In recent years comprehensive studies have shown excellent data for using VOCs from exhaled breath as tool for diagnosing gastric cancer. In one of the biggest studies carried out by Chinese and Latvian centers, malignancy could be identified with 89% sensitivity and 90% specificity after cross-validation, irrespective of important confounding factors in gastric patients such as tobacco or alcohol consumption and H. pylori infection. A breath test for GC staging could also be demonstrated by distinguishing stage I&II cancers from stage III&IV cancers with 89% sensitivity and 94% specificity. These studies used both - mass spectometry and nano-sensors technologies. Most recent study published in ASC Nano journal in January 2017 reported on more extended use of nannoarry sensors in breath analysis, blind experiments showed that 86% accuracy could be achieved with the artificially intelligent nanoarray, allowing both detection and discrimination between the different disease conditions examined (chronic kidney failure, idiopathic Parkinson's disease, atypical Parkinsonism , multiple sclerosis, Crohn's disease, ulcerative colitis, irritable bowel syndrome, pulmonary arterial hypertension, pre-eclampsia in pregnant women, head and neck cancer, lung cancer, colorectal cancer, bladder cancer, kidney cancer, prostate cancer, gastric cancer, and ovarian cancer. Analysis of the artificially intelligent nanoarray also showed that each disease has its own unique breathprint, and that the presence of one disease would not screen out others.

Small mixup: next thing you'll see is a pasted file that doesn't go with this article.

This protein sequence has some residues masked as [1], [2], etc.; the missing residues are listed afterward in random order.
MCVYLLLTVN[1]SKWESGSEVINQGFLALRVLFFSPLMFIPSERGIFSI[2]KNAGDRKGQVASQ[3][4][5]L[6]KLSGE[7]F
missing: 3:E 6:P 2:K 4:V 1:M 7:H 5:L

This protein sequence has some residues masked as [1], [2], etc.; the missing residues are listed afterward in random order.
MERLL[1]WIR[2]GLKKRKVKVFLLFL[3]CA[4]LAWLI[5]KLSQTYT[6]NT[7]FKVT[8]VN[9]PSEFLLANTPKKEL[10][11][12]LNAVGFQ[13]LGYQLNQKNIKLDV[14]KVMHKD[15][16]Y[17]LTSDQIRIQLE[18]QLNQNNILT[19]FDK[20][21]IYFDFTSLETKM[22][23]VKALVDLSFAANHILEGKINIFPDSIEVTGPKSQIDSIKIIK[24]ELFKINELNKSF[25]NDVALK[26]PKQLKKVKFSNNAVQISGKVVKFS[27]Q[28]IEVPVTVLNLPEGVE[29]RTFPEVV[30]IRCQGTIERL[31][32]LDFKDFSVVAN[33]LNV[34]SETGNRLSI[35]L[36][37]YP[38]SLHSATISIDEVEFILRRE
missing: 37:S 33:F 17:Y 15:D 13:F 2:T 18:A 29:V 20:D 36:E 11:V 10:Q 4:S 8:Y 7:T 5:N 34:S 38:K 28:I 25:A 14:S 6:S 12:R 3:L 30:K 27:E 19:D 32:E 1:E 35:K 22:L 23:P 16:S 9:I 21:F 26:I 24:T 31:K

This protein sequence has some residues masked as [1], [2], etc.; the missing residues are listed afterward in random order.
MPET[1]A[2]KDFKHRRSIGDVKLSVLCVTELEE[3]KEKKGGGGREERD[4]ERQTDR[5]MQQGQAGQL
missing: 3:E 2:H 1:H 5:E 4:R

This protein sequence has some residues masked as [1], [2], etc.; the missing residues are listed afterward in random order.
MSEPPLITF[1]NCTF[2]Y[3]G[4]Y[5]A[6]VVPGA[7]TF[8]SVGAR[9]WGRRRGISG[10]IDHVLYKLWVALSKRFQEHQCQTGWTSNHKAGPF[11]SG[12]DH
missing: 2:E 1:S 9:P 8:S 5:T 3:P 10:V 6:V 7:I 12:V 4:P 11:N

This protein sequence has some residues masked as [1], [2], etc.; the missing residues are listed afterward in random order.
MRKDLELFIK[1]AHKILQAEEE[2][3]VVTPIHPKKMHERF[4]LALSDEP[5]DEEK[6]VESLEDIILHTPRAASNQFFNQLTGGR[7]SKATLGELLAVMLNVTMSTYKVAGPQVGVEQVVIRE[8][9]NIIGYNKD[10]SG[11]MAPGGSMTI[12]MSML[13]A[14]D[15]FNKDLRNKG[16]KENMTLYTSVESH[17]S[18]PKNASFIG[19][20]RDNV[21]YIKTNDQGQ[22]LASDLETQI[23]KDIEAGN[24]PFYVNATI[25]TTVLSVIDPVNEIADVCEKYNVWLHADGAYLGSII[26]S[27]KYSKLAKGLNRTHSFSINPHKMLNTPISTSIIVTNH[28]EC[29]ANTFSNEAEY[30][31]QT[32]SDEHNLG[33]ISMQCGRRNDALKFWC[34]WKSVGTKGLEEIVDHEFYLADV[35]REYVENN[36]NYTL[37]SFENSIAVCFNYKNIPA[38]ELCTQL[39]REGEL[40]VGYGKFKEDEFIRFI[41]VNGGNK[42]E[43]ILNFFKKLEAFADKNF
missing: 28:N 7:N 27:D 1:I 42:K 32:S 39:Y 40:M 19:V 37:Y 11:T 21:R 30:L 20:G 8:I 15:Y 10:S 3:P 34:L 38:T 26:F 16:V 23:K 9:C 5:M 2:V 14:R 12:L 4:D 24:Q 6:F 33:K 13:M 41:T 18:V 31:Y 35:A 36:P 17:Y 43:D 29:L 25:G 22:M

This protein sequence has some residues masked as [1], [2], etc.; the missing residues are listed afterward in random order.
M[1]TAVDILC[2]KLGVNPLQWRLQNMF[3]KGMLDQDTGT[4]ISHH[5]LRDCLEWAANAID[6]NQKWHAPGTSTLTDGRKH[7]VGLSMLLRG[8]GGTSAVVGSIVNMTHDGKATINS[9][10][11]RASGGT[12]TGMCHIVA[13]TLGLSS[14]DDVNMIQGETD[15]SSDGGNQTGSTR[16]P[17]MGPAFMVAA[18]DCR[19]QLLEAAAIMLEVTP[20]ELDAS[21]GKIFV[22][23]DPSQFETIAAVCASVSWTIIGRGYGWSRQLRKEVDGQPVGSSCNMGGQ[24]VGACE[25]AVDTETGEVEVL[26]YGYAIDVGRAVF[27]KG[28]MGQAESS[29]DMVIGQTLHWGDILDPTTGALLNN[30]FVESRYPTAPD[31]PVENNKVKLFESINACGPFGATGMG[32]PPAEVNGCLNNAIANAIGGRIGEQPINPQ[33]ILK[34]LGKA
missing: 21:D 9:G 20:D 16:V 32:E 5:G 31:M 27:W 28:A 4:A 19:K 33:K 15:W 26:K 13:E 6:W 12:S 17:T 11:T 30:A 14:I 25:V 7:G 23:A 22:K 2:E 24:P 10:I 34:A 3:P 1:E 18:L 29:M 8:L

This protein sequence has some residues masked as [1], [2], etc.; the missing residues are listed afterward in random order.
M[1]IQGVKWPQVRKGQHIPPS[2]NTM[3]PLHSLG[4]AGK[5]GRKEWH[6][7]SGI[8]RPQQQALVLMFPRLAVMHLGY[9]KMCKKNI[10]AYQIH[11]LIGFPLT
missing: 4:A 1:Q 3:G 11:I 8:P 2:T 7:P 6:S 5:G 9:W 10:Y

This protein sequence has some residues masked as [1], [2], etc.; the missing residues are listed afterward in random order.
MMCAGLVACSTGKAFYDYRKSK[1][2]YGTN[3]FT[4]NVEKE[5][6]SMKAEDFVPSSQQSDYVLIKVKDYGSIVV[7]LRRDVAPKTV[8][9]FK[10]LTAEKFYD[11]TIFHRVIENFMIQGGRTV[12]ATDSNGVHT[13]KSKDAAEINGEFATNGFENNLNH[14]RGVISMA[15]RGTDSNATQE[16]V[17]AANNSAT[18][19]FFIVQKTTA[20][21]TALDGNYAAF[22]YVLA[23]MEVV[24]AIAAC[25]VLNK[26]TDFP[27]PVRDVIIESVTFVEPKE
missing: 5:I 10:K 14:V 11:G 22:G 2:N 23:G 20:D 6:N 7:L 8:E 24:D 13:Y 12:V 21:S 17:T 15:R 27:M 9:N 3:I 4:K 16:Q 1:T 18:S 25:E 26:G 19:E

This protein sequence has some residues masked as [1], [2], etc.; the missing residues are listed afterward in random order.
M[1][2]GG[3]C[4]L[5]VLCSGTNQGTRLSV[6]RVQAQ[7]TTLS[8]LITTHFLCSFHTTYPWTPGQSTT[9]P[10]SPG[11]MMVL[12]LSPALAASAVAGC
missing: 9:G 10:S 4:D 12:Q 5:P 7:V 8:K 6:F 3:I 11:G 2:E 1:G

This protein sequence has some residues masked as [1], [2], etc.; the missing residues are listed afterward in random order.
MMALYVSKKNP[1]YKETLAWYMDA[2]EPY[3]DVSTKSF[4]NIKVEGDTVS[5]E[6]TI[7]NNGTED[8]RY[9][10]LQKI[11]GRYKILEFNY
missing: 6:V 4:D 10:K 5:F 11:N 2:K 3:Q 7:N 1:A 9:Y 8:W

Therefore, this study is aimed to test VOCs detecting tehnologies as diagnostic and monitoring tools for digestive tract and infectious diseases.
VOC detection in breath and in skin headspace, Breath sampling, Upper endoscopy with biopsies, Colonoscopy with biopsies, Whole blood/ Plasma / serum sampling, Feacal sampling, Histological examination of surgical speciment, Headspace analysis for biologi
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Published on BioPortfolio: 2017-07-25T12:38:21-0400
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The vital life force in the body, supposedly able to be regulated by acupuncture. It corresponds roughly to the Greek pneuma, the Latin spiritus, and the ancient Indian prana. The concept of life-breath or vital energy was formulated as an indication of the awareness of man, originally directed externally toward nature or society but later turned inward to the self or life within. (From Comparison between Concepts of Life-Breath in East and West, 15th International Symposium on the Comparative History of Medicine - East and West, August 26-September 3, 1990, Shizuoka, Japan, pp. ix-x)
An involuntary or voluntary pause in breathing, sometimes accompanied by loss of consciousness.
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A respiratory infection caused by BORDETELLA PERTUSSIS and characterized by paroxysmal coughing ending in a prolonged crowing intake of breath.
Any tests done on exhaled air.